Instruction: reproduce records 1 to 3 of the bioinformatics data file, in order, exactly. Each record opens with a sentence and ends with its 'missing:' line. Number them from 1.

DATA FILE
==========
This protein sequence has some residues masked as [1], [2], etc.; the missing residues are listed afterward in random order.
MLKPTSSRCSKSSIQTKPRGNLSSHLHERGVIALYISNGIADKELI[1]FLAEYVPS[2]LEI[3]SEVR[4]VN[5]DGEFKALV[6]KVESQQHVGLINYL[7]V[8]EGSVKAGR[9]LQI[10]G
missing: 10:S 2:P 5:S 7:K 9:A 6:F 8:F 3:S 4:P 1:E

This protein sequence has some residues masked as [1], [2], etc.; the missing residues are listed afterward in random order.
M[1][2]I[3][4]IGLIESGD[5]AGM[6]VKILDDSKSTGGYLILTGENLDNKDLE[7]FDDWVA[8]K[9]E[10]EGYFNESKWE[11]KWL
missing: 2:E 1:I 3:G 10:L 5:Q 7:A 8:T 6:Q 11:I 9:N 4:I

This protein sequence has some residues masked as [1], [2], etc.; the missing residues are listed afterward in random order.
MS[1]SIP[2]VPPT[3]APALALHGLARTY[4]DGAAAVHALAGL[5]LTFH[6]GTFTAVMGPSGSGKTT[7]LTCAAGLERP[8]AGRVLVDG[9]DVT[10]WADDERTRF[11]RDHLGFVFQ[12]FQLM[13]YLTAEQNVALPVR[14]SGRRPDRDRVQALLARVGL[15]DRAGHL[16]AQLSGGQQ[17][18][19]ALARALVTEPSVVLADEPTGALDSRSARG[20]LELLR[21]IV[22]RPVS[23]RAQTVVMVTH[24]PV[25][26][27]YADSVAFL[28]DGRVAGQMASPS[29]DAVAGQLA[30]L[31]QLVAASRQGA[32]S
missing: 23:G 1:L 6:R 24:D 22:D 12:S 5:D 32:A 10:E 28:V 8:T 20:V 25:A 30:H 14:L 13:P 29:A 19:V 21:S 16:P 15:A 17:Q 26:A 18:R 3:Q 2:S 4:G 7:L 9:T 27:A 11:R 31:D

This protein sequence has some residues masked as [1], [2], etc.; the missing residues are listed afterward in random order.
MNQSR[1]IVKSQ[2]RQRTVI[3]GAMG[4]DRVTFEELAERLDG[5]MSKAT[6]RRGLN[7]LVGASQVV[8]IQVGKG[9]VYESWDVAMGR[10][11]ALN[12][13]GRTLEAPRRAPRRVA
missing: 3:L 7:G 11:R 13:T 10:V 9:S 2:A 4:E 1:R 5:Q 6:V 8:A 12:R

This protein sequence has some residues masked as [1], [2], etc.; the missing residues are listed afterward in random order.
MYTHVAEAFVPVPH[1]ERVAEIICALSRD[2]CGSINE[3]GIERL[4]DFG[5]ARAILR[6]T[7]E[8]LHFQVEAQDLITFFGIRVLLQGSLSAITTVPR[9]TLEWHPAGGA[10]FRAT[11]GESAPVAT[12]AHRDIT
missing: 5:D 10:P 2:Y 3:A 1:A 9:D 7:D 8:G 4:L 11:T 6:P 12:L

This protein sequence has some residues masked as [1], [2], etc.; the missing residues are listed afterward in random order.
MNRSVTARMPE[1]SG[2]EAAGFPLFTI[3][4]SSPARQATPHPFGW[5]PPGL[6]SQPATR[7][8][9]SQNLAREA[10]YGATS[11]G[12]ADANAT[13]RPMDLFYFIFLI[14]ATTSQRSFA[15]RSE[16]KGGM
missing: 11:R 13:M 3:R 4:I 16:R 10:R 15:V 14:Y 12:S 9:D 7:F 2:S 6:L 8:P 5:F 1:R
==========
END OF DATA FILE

This protein sequence has some residues masked as [1], [2], etc.; the missing residues are listed afterward in random order.
MLKPTSSRCSKSSIQTKPRGNLSSHLHERGVIALYISNGIADKELI[1]FLAEYVPS[2]LEI[3]SEVR[4]VN[5]DGEFKALV[6]KVESQQHVGLINYL[7]V[8]EGSVKAGR[9]LQI[10]G
missing: 10:S 2:P 5:S 7:K 9:A 6:F 8:F 3:S 4:P 1:E

This protein sequence has some residues masked as [1], [2], etc.; the missing residues are listed afterward in random order.
M[1][2]I[3][4]IGLIESGD[5]AGM[6]VKILDDSKSTGGYLILTGENLDNKDLE[7]FDDWVA[8]K[9]E[10]EGYFNESKWE[11]KWL
missing: 2:E 1:I 3:G 10:L 5:Q 7:A 8:T 6:Q 11:I 9:N 4:I

This protein sequence has some residues masked as [1], [2], etc.; the missing residues are listed afterward in random order.
MS[1]SIP[2]VPPT[3]APALALHGLARTY[4]DGAAAVHALAGL[5]LTFH[6]GTFTAVMGPSGSGKTT[7]LTCAAGLERP[8]AGRVLVDG[9]DVT[10]WADDERTRF[11]RDHLGFVFQ[12]FQLM[13]YLTAEQNVALPVR[14]SGRRPDRDRVQALLARVGL[15]DRAGHL[16]AQLSGGQQ[17][18][19]ALARALVTEPSVVLADEPTGALDSRSARG[20]LELLR[21]IV[22]RPVS[23]RAQTVVMVTH[24]PV[25][26][27]YADSVAFL[28]DGRVAGQMASPS[29]DAVAGQLA[30]L[31]QLVAASRQGA[32]S
missing: 23:G 1:L 6:R 24:D 22:D 12:S 5:D 32:A 10:E 28:V 8:T 20:V 25:A 30:H 14:L 13:P 29:A 19:V 21:S 16:P 15:A 17:Q 26:A 18:R 3:Q 2:S 4:G 7:L 9:T 27:A 11:R 31:D